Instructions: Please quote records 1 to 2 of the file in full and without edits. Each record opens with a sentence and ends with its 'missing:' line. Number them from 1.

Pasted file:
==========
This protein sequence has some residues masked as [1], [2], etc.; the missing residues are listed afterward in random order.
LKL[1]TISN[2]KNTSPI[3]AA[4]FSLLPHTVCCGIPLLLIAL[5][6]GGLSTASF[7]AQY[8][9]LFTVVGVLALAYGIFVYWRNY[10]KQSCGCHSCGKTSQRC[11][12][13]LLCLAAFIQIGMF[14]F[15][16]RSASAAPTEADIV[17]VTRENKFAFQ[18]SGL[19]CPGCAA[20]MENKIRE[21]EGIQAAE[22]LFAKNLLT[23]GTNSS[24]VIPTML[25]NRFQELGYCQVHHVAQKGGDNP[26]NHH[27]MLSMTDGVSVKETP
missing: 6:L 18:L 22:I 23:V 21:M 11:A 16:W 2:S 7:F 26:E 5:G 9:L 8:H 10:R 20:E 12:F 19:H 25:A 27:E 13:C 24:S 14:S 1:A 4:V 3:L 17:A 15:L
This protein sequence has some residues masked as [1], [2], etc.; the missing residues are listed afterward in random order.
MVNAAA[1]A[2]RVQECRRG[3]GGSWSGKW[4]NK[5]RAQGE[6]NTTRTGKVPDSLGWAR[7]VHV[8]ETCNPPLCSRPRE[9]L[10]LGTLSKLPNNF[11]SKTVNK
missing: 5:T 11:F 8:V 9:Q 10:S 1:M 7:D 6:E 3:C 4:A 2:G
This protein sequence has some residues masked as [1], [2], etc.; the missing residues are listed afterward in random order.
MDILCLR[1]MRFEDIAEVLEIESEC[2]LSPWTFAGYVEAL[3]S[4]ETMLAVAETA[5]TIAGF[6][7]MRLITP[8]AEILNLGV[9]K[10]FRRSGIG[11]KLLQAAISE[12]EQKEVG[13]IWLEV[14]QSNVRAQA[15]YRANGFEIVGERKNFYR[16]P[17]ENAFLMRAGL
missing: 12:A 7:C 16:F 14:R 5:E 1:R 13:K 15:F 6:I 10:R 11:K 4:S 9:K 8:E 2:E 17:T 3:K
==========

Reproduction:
This protein sequence has some residues masked as [1], [2], etc.; the missing residues are listed afterward in random order.
LKL[1]TISN[2]KNTSPI[3]AA[4]FSLLPHTVCCGIPLLLIAL[5][6]GGLSTASF[7]AQY[8][9]LFTVVGVLALAYGIFVYWRNY[10]KQSCGCHSCGKTSQRC[11][12][13]LLCLAAFIQIGMF[14]F[15][16]RSASAAPTEADIV[17]VTRENKFAFQ[18]SGL[19]CPGCAA[20]MENKIRE[21]EGIQAAE[22]LFAKNLLT[23]GTNSS[24]VIPTML[25]NRFQELGYCQVHHVAQKGGDNP[26]NHH[27]MLSMTDGVSVKETP
missing: 6:L 18:L 22:I 23:V 21:M 11:A 16:W 2:S 7:F 26:E 5:G 9:L 8:H 10:R 20:E 12:F 19:H 25:A 27:E 13:C 24:S 14:S 1:A 4:V 3:L 17:A 15:L
This protein sequence has some residues masked as [1], [2], etc.; the missing residues are listed afterward in random order.
MVNAAA[1]A[2]RVQECRRG[3]GGSWSGKW[4]NK[5]RAQGE[6]NTTRTGKVPDSLGWAR[7]VHV[8]ETCNPPLCSRPRE[9]L[10]LGTLSKLPNNF[11]SKTVNK
missing: 5:T 11:F 8:V 9:Q 10:S 1:M 7:D 6:E 3:C 4:A 2:G